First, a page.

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Early Heat Exchanger Retrofit
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Pelican Technical Article:

Early Heat Exchanger Retrofit

Mark Jo

Applicable Models:

Porsche 911 (1975-89)
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     The car used for this upgrade is a 1982 911SC. This upgrade is one of the best bolt on improvements that can be done to the 3.0 liter engine. Now I am a newbie mechanic and through the help of the members of the Pelicanparts Forum, I tackled this project. It has been the hardest that I have tried, but the most satisfying.

     There were so many that helped I fear giving names in fear of leaving someone out. But the Pelican Parts Forum was essential to this project.

The results of my upgrade:   

  • Increase in horsepower. There have been claims of anywhere from 10-30 horsepower. There is definitely an increase especially in the higher RPMs. A rough guesstimate would be teens to twenty.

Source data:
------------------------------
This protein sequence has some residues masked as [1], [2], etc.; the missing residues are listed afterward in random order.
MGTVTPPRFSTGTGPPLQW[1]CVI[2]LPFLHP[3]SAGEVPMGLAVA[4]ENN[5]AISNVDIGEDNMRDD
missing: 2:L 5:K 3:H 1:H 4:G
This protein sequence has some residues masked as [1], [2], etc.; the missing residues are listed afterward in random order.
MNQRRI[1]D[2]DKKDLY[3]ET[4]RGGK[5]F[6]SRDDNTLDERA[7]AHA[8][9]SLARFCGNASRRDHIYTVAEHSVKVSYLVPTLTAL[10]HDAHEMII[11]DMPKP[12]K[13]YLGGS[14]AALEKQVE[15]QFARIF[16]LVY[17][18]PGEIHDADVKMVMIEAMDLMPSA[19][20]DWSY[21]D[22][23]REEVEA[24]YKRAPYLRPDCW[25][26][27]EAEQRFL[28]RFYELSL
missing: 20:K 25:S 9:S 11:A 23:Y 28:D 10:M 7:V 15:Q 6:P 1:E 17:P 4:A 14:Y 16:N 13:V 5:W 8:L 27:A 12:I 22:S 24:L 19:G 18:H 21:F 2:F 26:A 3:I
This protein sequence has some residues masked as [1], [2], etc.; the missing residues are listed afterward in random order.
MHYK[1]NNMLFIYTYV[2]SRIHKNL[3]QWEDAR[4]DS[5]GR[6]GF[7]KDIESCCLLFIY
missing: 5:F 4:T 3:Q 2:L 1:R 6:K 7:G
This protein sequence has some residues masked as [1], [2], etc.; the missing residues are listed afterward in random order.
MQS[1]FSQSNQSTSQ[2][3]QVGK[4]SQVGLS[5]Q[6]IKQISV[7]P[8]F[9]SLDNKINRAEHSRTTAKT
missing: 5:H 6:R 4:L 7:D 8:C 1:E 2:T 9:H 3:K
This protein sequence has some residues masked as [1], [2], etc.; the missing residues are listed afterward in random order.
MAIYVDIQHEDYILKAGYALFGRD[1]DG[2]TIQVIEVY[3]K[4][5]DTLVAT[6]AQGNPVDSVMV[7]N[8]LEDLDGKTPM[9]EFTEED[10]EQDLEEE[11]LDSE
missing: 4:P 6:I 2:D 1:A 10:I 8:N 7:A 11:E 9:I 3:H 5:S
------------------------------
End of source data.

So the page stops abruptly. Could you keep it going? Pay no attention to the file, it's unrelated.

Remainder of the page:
• Flatter torque curve. The torque begins earlier, and is smoothed out throughout the RPM range. My SC lost some of the head jerking mid-range torqueiness, but there is now a smoother pull through all RPM
  • My clutch chatter went away. Not a typical result, but it did for my car. Maybe due to the increased torque
  • Also my car no longer backfires, and it also does not smoke in the mornings (as much). Again an atypical result. Before the upgrade my car was consuming a quart every 300-400 mile, but without the smoking I am hoping it may go away. Although I know exhaust system has not much to do with oil consumption, maybe my leaks were at the oil lines that got changed out.

Part that you need:  [ See Excel Spreadsheet Shopping List]

  • Either pre-1974 Heat Exchangers or SSI Heat Exchangers
  • 2 oil lines. One has a rubber section, the other is all metal
  • A 2-in muffler and muffler straps
  • 2 neoprene heater hoses (10" or 12")
  • 6 8mm barrel nuts
  • 6 12mm locking hex nuts
  • 6 exhaust gaskets (I used the asbestos with metal ring type, but the copper with asbestos sandwiched is supposed to be just as good if not better)
  • 2 copper muffler gaskets
  • All available at Pelicanparts
      - Darren was very helpful in finding me the right parts doing some research too.